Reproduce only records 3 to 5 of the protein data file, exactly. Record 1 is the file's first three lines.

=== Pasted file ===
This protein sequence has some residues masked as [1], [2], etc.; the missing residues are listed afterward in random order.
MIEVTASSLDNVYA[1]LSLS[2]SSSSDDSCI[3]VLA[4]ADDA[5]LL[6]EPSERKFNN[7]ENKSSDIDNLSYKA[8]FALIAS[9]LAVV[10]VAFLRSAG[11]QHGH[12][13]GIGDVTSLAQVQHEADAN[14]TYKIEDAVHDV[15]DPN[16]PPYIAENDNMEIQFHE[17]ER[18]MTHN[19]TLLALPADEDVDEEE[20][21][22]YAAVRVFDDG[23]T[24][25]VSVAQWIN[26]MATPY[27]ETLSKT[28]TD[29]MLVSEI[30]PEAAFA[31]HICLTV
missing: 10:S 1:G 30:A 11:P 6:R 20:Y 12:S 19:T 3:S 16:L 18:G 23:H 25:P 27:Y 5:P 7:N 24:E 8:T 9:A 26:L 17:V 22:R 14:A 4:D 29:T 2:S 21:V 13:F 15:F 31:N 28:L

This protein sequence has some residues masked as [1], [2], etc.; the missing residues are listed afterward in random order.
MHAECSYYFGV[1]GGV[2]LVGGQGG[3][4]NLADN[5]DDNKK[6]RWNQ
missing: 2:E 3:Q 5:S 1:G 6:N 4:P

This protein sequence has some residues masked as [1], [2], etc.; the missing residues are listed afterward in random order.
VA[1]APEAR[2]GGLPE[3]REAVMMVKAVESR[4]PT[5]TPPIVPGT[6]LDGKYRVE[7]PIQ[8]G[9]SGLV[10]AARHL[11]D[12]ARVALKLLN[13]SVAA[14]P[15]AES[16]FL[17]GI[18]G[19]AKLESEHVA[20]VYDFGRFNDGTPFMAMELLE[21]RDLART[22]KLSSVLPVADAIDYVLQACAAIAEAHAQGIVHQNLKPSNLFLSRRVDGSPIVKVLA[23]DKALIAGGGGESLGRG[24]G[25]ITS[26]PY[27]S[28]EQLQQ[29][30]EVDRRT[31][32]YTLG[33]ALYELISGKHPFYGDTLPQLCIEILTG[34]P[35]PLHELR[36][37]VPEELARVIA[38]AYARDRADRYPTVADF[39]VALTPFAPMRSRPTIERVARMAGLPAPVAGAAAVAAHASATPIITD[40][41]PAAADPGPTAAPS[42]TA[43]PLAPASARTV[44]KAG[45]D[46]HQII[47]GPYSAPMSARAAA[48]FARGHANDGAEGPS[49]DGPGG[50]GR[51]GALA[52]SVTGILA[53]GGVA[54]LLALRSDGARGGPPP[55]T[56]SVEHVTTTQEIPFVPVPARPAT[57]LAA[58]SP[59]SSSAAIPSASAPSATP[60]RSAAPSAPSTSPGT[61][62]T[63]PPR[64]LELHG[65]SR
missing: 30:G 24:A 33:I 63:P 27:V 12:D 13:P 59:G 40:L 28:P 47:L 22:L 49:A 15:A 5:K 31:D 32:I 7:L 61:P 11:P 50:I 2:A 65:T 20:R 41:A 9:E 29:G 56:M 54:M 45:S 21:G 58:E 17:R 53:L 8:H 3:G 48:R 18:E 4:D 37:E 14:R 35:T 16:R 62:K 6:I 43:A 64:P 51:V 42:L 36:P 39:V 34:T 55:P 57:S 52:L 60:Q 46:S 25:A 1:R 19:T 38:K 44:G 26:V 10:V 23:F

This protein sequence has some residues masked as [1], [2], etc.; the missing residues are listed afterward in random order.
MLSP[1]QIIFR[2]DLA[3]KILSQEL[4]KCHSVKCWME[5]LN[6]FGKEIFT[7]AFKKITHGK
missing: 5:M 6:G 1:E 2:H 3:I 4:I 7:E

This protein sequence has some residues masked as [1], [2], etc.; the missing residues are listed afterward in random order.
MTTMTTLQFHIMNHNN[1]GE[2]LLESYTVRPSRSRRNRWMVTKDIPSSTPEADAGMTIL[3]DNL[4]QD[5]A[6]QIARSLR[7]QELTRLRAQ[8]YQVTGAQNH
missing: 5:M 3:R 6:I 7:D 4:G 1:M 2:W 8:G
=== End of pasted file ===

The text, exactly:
This protein sequence has some residues masked as [1], [2], etc.; the missing residues are listed afterward in random order.
VA[1]APEAR[2]GGLPE[3]REAVMMVKAVESR[4]PT[5]TPPIVPGT[6]LDGKYRVE[7]PIQ[8]G[9]SGLV[10]AARHL[11]D[12]ARVALKLLN[13]SVAA[14]P[15]AES[16]FL[17]GI[18]G[19]AKLESEHVA[20]VYDFGRFNDGTPFMAMELLE[21]RDLART[22]KLSSVLPVADAIDYVLQACAAIAEAHAQGIVHQNLKPSNLFLSRRVDGSPIVKVLA[23]DKALIAGGGGESLGRG[24]G[25]ITS[26]PY[27]S[28]EQLQQ[29][30]EVDRRT[31][32]YTLG[33]ALYELISGKHPFYGDTLPQLCIEILTG[34]P[35]PLHELR[36][37]VPEELARVIA[38]AYARDRADRYPTVADF[39]VALTPFAPMRSRPTIERVARMAGLPAPVAGAAAVAAHASATPIITD[40][41]PAAADPGPTAAPS[42]TA[43]PLAPASARTV[44]KAG[45]D[46]HQII[47]GPYSAPMSARAAA[48]FARGHANDGAEGPS[49]DGPGG[50]GR[51]GALA[52]SVTGILA[53]GGVA[54]LLALRSDGARGGPPP[55]T[56]SVEHVTTTQEIPFVPVPARPAT[57]LAA[58]SP[59]SSSAAIPSASAPSATP[60]RSAAPSAPSTSPGT[61][62]T[63]PPR[64]LELHG[65]SR
missing: 30:G 24:A 33:I 63:P 27:V 12:D 13:P 59:G 40:L 28:P 47:L 22:L 49:A 15:A 5:K 31:D 32:I 7:L 61:P 11:P 50:I 2:A 65:T 20:R 41:A 9:E 29:G 56:M 54:M 45:S 21:G 58:E 17:R 53:L 8:H 3:G 48:R 18:E 4:D 37:E 14:R 35:T 16:R 62:K 6:I 43:A 64:P 51:V 42:L 36:P 39:V 34:T 55:P 57:S 52:L 60:Q 46:S 25:A 1:R 19:T 38:K 44:G 26:V 10:V 23:F

This protein sequence has some residues masked as [1], [2], etc.; the missing residues are listed afterward in random order.
MLSP[1]QIIFR[2]DLA[3]KILSQEL[4]KCHSVKCWME[5]LN[6]FGKEIFT[7]AFKKITHGK
missing: 5:M 6:G 1:E 2:H 3:I 4:I 7:E

This protein sequence has some residues masked as [1], [2], etc.; the missing residues are listed afterward in random order.
MTTMTTLQFHIMNHNN[1]GE[2]LLESYTVRPSRSRRNRWMVTKDIPSSTPEADAGMTIL[3]DNL[4]QD[5]A[6]QIARSLR[7]QELTRLRAQ[8]YQVTGAQNH
missing: 5:M 3:R 6:I 7:D 4:G 1:M 2:W 8:G